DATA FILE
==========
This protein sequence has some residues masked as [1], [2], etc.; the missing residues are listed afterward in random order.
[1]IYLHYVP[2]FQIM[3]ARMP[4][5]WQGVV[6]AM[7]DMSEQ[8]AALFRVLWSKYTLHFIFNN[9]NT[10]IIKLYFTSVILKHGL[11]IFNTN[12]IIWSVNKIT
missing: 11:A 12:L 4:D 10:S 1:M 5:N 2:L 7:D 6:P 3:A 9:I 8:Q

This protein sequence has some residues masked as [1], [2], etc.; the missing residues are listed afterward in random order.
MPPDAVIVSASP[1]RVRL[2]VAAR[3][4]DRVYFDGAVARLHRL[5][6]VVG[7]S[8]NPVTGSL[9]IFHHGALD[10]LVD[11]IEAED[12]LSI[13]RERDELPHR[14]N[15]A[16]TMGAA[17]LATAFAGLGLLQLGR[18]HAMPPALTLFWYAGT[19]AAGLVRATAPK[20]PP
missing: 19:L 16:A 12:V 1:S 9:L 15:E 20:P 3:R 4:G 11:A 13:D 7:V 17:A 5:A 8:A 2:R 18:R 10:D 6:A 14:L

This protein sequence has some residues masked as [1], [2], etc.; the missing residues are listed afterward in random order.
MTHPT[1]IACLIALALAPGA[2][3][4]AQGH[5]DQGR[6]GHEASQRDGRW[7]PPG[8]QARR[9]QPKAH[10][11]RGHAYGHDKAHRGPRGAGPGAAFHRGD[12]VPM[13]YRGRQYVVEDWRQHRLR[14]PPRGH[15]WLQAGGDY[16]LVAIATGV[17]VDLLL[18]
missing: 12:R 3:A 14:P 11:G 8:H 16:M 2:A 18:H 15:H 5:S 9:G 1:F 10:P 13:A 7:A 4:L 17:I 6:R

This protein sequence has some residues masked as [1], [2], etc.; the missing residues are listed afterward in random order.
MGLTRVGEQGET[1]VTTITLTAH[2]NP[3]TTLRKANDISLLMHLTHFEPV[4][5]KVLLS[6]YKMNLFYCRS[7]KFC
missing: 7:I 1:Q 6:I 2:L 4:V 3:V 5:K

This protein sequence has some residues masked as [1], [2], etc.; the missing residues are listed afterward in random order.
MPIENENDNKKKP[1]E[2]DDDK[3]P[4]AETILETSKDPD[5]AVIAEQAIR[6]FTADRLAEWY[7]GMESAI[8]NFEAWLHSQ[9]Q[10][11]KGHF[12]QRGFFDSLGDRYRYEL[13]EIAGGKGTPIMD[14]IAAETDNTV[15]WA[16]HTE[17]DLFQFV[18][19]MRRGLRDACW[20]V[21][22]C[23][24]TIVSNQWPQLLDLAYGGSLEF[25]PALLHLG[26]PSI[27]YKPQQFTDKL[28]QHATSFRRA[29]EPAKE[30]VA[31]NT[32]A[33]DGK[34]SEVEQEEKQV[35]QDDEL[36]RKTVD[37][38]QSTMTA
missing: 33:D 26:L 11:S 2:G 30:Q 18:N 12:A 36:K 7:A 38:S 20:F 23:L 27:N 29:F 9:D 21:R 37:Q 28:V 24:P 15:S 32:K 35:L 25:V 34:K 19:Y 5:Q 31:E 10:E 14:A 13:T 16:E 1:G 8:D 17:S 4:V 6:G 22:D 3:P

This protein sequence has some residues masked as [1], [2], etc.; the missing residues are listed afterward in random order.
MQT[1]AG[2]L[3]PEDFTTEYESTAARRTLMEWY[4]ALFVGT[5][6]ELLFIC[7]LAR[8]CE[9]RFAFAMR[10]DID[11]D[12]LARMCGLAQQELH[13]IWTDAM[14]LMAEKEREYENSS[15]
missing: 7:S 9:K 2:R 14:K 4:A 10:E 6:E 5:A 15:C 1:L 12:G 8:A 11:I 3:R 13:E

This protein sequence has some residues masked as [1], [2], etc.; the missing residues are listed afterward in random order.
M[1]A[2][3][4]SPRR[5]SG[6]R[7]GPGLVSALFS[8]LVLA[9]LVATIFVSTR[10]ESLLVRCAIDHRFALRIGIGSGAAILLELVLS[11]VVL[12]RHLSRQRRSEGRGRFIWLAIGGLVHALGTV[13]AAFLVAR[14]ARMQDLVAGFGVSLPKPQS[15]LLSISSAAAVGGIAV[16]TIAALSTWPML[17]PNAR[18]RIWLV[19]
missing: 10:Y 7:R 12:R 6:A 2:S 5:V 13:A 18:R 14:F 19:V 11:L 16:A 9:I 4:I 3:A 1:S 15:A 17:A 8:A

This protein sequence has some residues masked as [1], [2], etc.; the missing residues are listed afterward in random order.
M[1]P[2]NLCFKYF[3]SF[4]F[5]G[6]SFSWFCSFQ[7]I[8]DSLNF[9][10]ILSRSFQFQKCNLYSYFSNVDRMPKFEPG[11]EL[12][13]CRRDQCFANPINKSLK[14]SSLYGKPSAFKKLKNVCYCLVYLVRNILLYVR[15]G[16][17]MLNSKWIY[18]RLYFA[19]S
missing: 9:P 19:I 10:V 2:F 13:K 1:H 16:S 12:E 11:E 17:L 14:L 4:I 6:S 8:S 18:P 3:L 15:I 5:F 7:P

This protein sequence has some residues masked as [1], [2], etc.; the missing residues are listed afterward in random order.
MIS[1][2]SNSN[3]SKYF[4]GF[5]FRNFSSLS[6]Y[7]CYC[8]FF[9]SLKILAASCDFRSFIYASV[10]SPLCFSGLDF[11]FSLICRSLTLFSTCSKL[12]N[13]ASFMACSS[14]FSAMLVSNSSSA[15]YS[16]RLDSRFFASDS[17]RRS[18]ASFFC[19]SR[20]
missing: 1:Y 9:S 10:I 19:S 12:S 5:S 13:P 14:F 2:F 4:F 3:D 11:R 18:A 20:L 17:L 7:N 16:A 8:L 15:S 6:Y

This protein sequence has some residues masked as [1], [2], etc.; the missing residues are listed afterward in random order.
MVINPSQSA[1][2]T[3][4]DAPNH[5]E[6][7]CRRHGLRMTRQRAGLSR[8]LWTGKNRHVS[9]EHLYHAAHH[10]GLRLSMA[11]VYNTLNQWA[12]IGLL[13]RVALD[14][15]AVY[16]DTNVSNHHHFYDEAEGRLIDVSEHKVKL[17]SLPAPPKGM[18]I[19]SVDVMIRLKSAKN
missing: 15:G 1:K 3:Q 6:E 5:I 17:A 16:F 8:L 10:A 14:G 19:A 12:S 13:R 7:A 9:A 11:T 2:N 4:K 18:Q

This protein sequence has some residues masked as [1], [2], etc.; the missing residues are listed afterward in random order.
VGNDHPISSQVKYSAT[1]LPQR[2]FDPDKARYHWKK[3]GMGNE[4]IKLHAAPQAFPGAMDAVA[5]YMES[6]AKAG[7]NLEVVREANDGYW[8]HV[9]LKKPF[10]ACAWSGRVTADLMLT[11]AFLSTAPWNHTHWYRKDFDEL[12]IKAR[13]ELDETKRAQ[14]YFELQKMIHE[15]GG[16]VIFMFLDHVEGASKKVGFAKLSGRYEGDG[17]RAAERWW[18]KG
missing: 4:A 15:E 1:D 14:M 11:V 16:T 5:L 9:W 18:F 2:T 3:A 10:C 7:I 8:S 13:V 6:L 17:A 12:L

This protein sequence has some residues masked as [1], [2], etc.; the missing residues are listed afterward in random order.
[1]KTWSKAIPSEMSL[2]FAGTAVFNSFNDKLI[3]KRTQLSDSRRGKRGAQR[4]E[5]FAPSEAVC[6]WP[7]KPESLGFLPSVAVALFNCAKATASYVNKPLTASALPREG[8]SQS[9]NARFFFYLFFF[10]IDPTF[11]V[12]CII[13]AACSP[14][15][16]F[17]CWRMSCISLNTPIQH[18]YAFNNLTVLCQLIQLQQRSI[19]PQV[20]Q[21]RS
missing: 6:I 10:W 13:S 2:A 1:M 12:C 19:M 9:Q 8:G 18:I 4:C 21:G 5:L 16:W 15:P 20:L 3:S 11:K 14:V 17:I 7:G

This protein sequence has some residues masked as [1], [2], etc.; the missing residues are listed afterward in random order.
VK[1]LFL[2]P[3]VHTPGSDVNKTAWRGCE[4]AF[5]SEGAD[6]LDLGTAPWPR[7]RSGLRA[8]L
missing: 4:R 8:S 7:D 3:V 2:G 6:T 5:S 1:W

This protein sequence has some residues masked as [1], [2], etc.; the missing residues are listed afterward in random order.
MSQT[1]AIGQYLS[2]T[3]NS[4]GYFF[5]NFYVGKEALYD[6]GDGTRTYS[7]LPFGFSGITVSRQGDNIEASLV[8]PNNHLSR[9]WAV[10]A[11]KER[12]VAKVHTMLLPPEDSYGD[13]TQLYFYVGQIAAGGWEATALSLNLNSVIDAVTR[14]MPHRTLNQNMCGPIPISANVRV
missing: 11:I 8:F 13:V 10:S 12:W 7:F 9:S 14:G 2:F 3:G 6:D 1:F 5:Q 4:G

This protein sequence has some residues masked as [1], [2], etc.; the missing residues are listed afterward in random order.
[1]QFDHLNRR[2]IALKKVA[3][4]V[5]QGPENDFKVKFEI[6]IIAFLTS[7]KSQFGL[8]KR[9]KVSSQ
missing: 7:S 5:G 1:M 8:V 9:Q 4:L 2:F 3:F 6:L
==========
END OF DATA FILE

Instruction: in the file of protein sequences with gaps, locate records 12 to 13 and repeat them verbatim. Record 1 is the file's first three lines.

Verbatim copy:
This protein sequence has some residues masked as [1], [2], etc.; the missing residues are listed afterward in random order.
[1]KTWSKAIPSEMSL[2]FAGTAVFNSFNDKLI[3]KRTQLSDSRRGKRGAQR[4]E[5]FAPSEAVC[6]WP[7]KPESLGFLPSVAVALFNCAKATASYVNKPLTASALPREG[8]SQS[9]NARFFFYLFFF[10]IDPTF[11]V[12]CII[13]AACSP[14][15][16]F[17]CWRMSCISLNTPIQH[18]YAFNNLTVLCQLIQLQQRSI[19]PQV[20]Q[21]RS
missing: 6:I 10:W 13:S 2:A 1:M 12:C 19:M 9:Q 8:G 18:I 4:C 21:G 5:L 16:W 15:P 20:L 3:S 11:K 14:V 17:I 7:G

This protein sequence has some residues masked as [1], [2], etc.; the missing residues are listed afterward in random order.
VK[1]LFL[2]P[3]VHTPGSDVNKTAWRGCE[4]AF[5]SEGAD[6]LDLGTAPWPR[7]RSGLRA[8]L
missing: 4:R 8:S 7:D 3:V 2:G 6:T 5:S 1:W